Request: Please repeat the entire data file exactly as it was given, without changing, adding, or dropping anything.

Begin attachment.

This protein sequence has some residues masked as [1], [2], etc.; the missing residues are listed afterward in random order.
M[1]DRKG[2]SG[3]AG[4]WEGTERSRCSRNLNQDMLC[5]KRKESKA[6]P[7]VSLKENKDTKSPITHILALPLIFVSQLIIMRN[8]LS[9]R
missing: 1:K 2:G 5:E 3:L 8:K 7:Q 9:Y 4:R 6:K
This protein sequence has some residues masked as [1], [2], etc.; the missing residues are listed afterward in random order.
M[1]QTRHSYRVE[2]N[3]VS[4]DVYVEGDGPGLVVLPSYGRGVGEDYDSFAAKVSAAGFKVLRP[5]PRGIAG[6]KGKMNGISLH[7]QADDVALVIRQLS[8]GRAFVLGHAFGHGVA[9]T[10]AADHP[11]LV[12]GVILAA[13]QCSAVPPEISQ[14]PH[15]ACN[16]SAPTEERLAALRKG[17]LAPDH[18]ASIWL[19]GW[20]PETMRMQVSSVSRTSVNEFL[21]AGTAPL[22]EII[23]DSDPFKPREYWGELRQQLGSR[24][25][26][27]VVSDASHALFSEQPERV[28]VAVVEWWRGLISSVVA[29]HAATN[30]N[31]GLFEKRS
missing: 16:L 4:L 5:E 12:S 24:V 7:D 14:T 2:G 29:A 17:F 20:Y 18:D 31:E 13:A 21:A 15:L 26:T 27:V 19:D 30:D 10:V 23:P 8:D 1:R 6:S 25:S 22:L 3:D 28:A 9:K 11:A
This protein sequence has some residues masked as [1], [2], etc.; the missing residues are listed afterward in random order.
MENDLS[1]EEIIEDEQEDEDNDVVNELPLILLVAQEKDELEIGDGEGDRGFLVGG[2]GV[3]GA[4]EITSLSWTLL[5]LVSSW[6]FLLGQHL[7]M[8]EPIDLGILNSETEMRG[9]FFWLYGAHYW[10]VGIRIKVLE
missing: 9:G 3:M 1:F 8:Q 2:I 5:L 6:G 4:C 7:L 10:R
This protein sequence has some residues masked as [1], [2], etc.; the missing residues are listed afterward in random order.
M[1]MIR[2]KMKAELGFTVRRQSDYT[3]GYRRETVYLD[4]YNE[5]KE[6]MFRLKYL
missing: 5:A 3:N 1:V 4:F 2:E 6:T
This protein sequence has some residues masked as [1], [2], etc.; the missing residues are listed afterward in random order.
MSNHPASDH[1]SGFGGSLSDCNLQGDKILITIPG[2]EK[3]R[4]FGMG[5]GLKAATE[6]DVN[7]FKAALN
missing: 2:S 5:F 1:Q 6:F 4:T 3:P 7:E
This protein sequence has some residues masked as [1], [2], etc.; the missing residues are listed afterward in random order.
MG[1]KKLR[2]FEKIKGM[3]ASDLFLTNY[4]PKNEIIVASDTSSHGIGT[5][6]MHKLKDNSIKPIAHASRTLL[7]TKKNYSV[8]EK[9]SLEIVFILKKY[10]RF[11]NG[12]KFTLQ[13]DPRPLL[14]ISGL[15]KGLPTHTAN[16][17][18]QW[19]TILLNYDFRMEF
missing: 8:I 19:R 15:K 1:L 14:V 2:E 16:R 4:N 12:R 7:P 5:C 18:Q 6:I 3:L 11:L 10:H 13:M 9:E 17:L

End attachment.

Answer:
This protein sequence has some residues masked as [1], [2], etc.; the missing residues are listed afterward in random order.
M[1]DRKG[2]SG[3]AG[4]WEGTERSRCSRNLNQDMLC[5]KRKESKA[6]P[7]VSLKENKDTKSPITHILALPLIFVSQLIIMRN[8]LS[9]R
missing: 1:K 2:G 5:E 3:L 8:K 7:Q 9:Y 4:R 6:K
This protein sequence has some residues masked as [1], [2], etc.; the missing residues are listed afterward in random order.
M[1]QTRHSYRVE[2]N[3]VS[4]DVYVEGDGPGLVVLPSYGRGVGEDYDSFAAKVSAAGFKVLRP[5]PRGIAG[6]KGKMNGISLH[7]QADDVALVIRQLS[8]GRAFVLGHAFGHGVA[9]T[10]AADHP[11]LV[12]GVILAA[13]QCSAVPPEISQ[14]PH[15]ACN[16]SAPTEERLAALRKG[17]LAPDH[18]ASIWL[19]GW[20]PETMRMQVSSVSRTSVNEFL[21]AGTAPL[22]EII[23]DSDPFKPREYWGELRQQLGSR[24][25][26][27]VVSDASHALFSEQPERV[28]VAVVEWWRGLISSVVA[29]HAATN[30]N[31]GLFEKRS
missing: 16:L 4:L 5:E 12:S 24:V 7:D 14:T 2:G 29:A 17:F 20:Y 18:D 31:E 13:A 21:A 15:L 26:T 27:V 19:D 30:D 10:V 23:P 8:D 1:R 6:S 25:S 22:L 3:D 28:A 9:K 11:A
This protein sequence has some residues masked as [1], [2], etc.; the missing residues are listed afterward in random order.
MENDLS[1]EEIIEDEQEDEDNDVVNELPLILLVAQEKDELEIGDGEGDRGFLVGG[2]GV[3]GA[4]EITSLSWTLL[5]LVSSW[6]FLLGQHL[7]M[8]EPIDLGILNSETEMRG[9]FFWLYGAHYW[10]VGIRIKVLE
missing: 9:G 3:M 1:F 8:Q 2:I 5:L 6:G 4:C 7:L 10:R
This protein sequence has some residues masked as [1], [2], etc.; the missing residues are listed afterward in random order.
M[1]MIR[2]KMKAELGFTVRRQSDYT[3]GYRRETVYLD[4]YNE[5]KE[6]MFRLKYL
missing: 5:A 3:N 1:V 4:F 2:E 6:T
This protein sequence has some residues masked as [1], [2], etc.; the missing residues are listed afterward in random order.
MSNHPASDH[1]SGFGGSLSDCNLQGDKILITIPG[2]EK[3]R[4]FGMG[5]GLKAATE[6]DVN[7]FKAALN
missing: 2:S 5:F 1:Q 6:F 4:T 3:P 7:E
This protein sequence has some residues masked as [1], [2], etc.; the missing residues are listed afterward in random order.
MG[1]KKLR[2]FEKIKGM[3]ASDLFLTNY[4]PKNEIIVASDTSSHGIGT[5][6]MHKLKDNSIKPIAHASRTLL[7]TKKNYSV[8]EK[9]SLEIVFILKKY[10]RF[11]NG[12]KFTLQ[13]DPRPLL[14]ISGL[15]KGLPTHTAN[16][17][18]QW[19]TILLNYDFRMEF
missing: 8:I 19:R 15:K 1:L 14:V 2:E 16:R 4:N 12:R 7:P 5:C 18:Q 6:I 3:L 11:L 10:H 13:M 9:E 17:L